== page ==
Steps planned to reduce noise as worship begins

A note from the Worship Associates Team

Our members and friends may recall that we had a couple of “Congregational Conversations” in February and March as part of our search for a new Director of Music Ministry. The Worship Associates co-sponsored the first conversation because it specifically explored the relationship between music and the worship experience. Those conversations raised some concerns about our worship together that we want to address.

One of the things mentioned repeatedly was the level of noise in the sanctuary during the prelude. The prelude should be a time for congregants to center themselves and prepare for worship. In our congregation, it has become common for people to continue their conversations while entering the sanctuary, or after they’ve taken a seat, and sometimes even raise their voices over the music. Many found this disruptive to their own worship experience and/or disrespectful to musicians who’ve come to share their gifts of music with the congregation.

We know this isn’t intentional – we are just a gregarious lot! And, as a congregation, we have not been all that clear about what we expect at the beginning of service. The Worship Associates have now identified several steps intended to rectify this situation. We will be experimenting with these ideas over the summer to see which have the most merit, and we wanted to let you know what to expect.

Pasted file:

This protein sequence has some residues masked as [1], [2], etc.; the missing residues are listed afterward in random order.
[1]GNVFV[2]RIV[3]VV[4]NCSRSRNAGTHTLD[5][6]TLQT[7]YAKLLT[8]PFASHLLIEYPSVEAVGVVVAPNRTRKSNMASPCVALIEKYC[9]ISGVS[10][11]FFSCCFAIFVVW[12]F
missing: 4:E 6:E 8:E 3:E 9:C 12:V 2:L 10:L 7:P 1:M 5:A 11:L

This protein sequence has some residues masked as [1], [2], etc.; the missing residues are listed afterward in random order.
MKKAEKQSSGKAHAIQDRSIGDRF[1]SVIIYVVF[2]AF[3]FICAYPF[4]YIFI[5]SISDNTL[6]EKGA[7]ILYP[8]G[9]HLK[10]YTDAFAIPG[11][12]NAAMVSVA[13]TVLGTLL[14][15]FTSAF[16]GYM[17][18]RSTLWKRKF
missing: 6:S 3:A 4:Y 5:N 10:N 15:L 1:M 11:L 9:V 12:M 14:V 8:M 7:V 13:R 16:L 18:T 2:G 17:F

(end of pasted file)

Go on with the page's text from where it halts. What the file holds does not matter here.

First, please be aware that the prelude starts a few minutes before the scheduled service time. We will let you know that the prelude is about to begin by ringing the bell, just as we do now. There will also be an announcement from the pulpit, for those already seated. Ushers will then close all but one of the sanctuary doors. Signs on the doors will remind folks to enter quietly at that point – and also serve as a reminder for those remaining in the greeting area during the service that they should be mindful of how easily sound carries into the sanctuary.

The Worship Associates hope congregants will find that these changes help improve their worship experience. We will be revisiting what we think works (and doesn’t) at future Worship Associate meetings. We would welcome comments and suggestions as we test the process this summer. Feel free to contact us by email.